WASHINGTON -- As Wisconsin Gov. Scott Walker (R) shifts his focus to national politics in preparation for a likely presidential run, controversy over his proposed state budget may force his attention back home.
The budget, which is scheduled to be released Tuesday evening, has already infuriated education advocates and some state lawmakers because of its planned $300 million cut to the University of Wisconsin system.
Another potential flashpoint is Walker's proposal to fund a new Milwaukee Bucks stadium, which is expected to cost $500 million, in order to prevent the basketball team from leaving the state when its contract with the current arena expires in 2017.
The team's owners are slated to provide at least $150 million, and former Sen. Herb Kohl (D-Wis.), who used to own the team, has pledged $100 million.
To make up the shortfall, Walker plans to have the state issue $220 million in bonds for the new facility. These bonds would be paid back by projected growth in income taxes from Bucks players and from visiting teams. Money from visiting players will be raised through what is known as a "jock tax," or a tax on income they earn while playing in Wisconsin. Increases in salaries and more lucrative NBA television contracts are expected to raise the amount of income tax collected from players each year.
Walker's proposal, which the governor says takes a "common-sense, fiscally conservative approach," emphasizes that no new taxes will be enacted. It also states that no revenue currently coming into the state would be used to pay for the bonds and that money from the increased income taxes would go to the state once the bonds are paid off.
State lawmakers are expected to push for the city of Milwaukee and Milwaukee County to chip in funds also.
Though Walker is a favorite of conservatives because of the steps he took to limit collective bargaining for unions -- and because he was elected statewide three times in four years in a relatively blue state -- the funding scheme has perturbed some, who worry about how it could potentially put taxpayers on the hook.
Opponents of the proposal even include the state chapter of Americans for Prosperity, the political advocacy organization founded by the billionaire conservative brothers Charles and David Koch that has given millions to Walker's gubernatorial campaigns and generally supports his policies.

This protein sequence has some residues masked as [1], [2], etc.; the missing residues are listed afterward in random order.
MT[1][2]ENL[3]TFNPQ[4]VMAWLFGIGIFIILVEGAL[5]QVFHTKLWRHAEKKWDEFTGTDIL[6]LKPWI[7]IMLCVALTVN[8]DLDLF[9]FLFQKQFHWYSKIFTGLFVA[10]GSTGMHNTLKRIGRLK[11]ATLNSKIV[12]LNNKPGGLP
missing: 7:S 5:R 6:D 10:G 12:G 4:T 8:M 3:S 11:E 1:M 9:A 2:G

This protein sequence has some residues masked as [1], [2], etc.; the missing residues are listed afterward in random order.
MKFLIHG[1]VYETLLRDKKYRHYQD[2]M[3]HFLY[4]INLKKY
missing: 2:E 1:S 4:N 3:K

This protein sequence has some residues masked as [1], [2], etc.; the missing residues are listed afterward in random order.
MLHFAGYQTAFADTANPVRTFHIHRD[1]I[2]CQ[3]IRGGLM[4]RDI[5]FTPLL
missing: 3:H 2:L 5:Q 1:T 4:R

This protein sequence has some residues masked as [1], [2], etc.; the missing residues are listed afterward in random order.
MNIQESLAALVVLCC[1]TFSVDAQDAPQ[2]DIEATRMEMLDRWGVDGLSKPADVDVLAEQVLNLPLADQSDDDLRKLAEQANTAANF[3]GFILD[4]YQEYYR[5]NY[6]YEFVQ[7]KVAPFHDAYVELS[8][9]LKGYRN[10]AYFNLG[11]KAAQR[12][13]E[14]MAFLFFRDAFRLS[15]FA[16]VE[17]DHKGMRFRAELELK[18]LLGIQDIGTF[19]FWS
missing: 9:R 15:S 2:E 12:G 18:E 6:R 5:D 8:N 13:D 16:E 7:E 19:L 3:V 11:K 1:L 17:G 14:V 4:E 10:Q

"Any time the government gets involved in a deal, taxpayers are at risk in some way," David Fladeboe, AFP's Wisconsin director, told The Huffington Post Tuesday. "There are still a lot of questions to be had. From our perspective, this just isn’t the role of government and we should be using our resources elsewhere."
Fladeboe said AFP would analyze "how the bill reflects our views and what we fight for" and talk with state legislators and the governor's office in the months ahead as the legislature considers the budget. Though AFP has gotten involved in hyperlocal issues, such as municipal streetcar projects, county board elections and funding for zoos, it remains unclear how much AFP will lobby against the stadium proposal.
Democrats and progressive groups, meanwhile, argue that the state shouldn't be diverting future tax revenues at the same time that Walker is calling for cuts to the state's university system.
“We want the Bucks to stay in Milwaukee, sure, but as policymakers we should be more worried about young people leaving this state because we don’t invest in higher education the way we used to,” state Rep. Cory Mason (D) told HuffPost.
"This governor has left us in this position where we’ve got a huge budget hole to fill, and he’s got a lot of stuff he wants to do -- so how he does that while he gives a billionaire $220 million to build a sports center is going to be a challenge," he added, pointing to the state's anticipated budget shortfall.
The progressive advocacy group One Wisconsin Now echoed Mason's sentiments.
"Gov. Walker may have named his newly formed Presidential fundraising committee 'Our American Revival' but based on his actions today to stick it to students and their families while giving handouts to professional sports teams you have to wonder whose revival he's talking about," Executive Director Scot Ross said in a statement Thursday.